Infancia Clandestina

By Eva Nivard

Film information

Director: Benjamin Ávila
Cast: Teo Gutiérrez Moreno, César Troncoso, Natalia Oreiro, Ernesto Alterio, Violeta Palukas, Cristina Banegas.
Release: Argentina, September 2011/ Netherlands, June 2013
Language: Spanish

In the year 1979, Juan, together with his parents, his baby sister Victoria and his uncle Beto return to Argentina. His parents and Beto are members of the Montoneros Organization, a left-wing Guerrilla movement that rebelled against the government. Although upon return Juan is only twelve years old, he already has to change his name to Ernesto and keeps a serious secret. He is told that if something happens, he must take his baby sister to a hiding place and stay there. In contrast to this, Juan is also a relatively normal schoolboy who goes on school trips, makes a lot friends and eventually falls in love with a girl. He is a young boy living two different lives and to him, his personal problems are just as important as all the dangers his family has to face.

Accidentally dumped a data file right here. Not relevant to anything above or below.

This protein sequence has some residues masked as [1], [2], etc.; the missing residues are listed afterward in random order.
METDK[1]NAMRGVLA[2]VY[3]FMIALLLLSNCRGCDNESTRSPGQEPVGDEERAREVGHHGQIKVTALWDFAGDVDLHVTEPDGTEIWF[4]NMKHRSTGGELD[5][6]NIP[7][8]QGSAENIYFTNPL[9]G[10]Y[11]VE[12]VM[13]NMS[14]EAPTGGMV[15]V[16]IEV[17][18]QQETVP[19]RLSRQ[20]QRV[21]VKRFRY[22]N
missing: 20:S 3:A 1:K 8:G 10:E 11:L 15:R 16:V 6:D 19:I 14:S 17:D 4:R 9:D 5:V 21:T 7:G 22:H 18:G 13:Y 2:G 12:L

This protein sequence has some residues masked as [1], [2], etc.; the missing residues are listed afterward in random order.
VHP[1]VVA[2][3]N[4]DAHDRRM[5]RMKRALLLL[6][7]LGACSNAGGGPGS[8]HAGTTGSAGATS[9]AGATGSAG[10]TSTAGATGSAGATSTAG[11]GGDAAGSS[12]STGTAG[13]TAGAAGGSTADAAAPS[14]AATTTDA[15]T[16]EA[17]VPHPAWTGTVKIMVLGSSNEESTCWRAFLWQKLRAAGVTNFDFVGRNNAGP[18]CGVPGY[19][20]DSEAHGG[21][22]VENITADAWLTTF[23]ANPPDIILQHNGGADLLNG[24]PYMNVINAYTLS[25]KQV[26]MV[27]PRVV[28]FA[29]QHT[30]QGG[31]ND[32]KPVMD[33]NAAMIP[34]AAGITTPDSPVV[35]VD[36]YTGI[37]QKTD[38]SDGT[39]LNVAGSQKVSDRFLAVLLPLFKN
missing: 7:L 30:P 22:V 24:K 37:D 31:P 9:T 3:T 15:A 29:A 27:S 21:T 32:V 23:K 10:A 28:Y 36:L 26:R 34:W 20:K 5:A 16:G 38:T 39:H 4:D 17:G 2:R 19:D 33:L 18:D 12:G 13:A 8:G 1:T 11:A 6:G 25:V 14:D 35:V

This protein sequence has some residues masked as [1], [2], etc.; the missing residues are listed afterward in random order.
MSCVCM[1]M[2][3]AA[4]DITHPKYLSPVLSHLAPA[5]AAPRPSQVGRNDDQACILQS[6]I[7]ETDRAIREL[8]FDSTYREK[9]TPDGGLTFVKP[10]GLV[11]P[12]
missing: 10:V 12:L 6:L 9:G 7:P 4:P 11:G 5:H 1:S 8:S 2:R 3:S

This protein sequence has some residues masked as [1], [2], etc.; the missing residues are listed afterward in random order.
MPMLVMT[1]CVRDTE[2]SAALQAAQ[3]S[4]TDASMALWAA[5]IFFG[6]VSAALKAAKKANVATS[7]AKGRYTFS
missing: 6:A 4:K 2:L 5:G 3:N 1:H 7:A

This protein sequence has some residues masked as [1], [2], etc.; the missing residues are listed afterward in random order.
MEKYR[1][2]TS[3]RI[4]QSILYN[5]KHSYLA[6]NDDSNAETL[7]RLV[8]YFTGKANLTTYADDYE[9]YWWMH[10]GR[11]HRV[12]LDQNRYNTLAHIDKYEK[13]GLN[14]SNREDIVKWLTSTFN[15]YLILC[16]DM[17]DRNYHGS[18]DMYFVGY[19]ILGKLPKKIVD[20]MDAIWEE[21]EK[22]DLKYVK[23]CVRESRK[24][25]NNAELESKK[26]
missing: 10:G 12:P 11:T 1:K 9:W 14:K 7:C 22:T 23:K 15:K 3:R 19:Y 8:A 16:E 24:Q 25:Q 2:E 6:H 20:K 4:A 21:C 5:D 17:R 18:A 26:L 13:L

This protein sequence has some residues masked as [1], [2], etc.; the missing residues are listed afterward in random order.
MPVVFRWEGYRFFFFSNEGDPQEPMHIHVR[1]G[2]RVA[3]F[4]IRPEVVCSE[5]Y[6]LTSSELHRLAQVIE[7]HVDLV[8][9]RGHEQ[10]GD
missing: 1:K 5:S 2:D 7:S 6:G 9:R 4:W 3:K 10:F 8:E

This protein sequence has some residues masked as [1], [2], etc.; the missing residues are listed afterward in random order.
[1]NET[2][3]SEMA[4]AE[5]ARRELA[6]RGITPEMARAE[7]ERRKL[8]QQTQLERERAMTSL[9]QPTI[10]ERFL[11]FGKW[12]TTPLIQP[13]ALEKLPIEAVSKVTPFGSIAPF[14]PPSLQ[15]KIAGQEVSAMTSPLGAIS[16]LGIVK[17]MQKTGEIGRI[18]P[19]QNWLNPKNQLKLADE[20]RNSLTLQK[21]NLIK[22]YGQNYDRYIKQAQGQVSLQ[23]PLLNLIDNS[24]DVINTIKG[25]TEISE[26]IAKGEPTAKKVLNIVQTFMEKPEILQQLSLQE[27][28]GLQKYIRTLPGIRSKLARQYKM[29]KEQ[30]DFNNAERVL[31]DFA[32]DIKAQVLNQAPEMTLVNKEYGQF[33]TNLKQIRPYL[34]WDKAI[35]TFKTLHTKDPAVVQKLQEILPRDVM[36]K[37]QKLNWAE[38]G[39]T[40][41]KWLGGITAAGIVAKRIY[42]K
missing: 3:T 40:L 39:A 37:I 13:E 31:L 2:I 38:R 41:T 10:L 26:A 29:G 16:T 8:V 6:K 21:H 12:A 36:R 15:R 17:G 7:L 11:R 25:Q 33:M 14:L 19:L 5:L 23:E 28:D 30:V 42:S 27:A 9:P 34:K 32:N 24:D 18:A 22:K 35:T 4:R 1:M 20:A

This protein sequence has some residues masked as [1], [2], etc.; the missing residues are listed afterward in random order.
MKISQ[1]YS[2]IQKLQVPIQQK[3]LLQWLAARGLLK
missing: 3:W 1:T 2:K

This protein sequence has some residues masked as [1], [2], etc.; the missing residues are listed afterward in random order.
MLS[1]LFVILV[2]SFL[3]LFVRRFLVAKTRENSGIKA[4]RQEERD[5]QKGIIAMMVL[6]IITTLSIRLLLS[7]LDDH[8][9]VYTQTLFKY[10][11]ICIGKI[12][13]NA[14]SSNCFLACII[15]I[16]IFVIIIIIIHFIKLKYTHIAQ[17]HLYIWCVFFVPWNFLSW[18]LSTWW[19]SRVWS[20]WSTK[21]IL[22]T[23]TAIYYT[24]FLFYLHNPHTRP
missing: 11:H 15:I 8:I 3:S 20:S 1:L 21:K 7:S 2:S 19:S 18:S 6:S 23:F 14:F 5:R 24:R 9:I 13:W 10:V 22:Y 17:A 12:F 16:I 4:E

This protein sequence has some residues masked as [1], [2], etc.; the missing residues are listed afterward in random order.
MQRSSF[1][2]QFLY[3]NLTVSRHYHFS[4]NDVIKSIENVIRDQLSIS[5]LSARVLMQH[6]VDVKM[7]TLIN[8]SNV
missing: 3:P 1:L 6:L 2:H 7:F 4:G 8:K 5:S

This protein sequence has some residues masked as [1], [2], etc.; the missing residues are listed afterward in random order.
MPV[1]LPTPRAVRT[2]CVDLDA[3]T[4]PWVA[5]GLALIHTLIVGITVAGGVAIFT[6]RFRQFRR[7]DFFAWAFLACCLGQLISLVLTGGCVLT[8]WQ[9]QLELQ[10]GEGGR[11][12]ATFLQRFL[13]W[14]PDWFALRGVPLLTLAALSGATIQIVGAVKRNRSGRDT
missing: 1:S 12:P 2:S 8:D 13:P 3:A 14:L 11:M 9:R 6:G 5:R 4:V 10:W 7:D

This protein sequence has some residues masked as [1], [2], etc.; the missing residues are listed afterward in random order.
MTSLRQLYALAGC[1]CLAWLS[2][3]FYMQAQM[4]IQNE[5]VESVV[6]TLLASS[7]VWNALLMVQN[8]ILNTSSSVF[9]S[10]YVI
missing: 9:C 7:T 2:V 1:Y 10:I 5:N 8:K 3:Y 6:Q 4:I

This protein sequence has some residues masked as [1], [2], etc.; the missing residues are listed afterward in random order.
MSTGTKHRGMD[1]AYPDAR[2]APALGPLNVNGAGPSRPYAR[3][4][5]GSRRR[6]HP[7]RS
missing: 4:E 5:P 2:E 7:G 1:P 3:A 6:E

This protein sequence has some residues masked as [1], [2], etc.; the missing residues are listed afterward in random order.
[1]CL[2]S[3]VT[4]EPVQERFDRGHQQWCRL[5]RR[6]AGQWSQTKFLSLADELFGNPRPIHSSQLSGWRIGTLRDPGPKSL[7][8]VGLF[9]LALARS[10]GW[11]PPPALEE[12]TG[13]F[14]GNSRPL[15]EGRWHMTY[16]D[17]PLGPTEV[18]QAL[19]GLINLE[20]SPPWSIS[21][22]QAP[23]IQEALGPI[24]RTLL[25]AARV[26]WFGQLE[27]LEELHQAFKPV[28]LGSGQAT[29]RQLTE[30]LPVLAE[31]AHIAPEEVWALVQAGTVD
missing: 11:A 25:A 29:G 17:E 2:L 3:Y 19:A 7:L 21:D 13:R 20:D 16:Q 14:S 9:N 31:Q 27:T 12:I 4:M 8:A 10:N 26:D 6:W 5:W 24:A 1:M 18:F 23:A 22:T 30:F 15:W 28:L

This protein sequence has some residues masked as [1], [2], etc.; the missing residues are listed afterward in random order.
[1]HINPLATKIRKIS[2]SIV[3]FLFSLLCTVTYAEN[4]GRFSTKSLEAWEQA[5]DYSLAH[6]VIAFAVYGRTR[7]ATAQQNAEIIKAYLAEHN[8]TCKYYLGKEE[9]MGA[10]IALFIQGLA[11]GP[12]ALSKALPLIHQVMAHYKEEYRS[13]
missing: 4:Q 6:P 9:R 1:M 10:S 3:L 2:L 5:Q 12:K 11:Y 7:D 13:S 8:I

Infancia Clandestina is a partly autobiographical movie by director Benjamín Ávila who experienced the Dirty War as a child himself. As a result of the Ávila being able to imagine and reproduce what Juan must be going through, this movie is personal, touching and realistic at the same time.

As the movie progresses, small incidents keep on happening and gradually, the tension starts to build. Since the movie is being portrayed from the perspective of a young child, it isn’t too grave and serious. Moreover, as a way of dealing with his fear, Juan pretends that his life is a story in a comic book. Thus, at moments of brute violence and real danger, Ávila switches to stylized cartoon. So if you’re interested in graphic novels, these cartoons of Andy Riva will definitely appeal to you.

Apart from the visuals and the storyline, I only have the remark that Ávila assumes that his audience already knows a lot about the Dirty War in Argentina. Nevertheless, the core idea of the film wasn’t to show the revolutionists’ ideology, but more about depicting all the dangers and fears of families that had joined the Guerrilla movement. All in all, I can only conclude that you should definitely see this intense and interesting film that had the most beautiful graphical illustrations I have ever seen.

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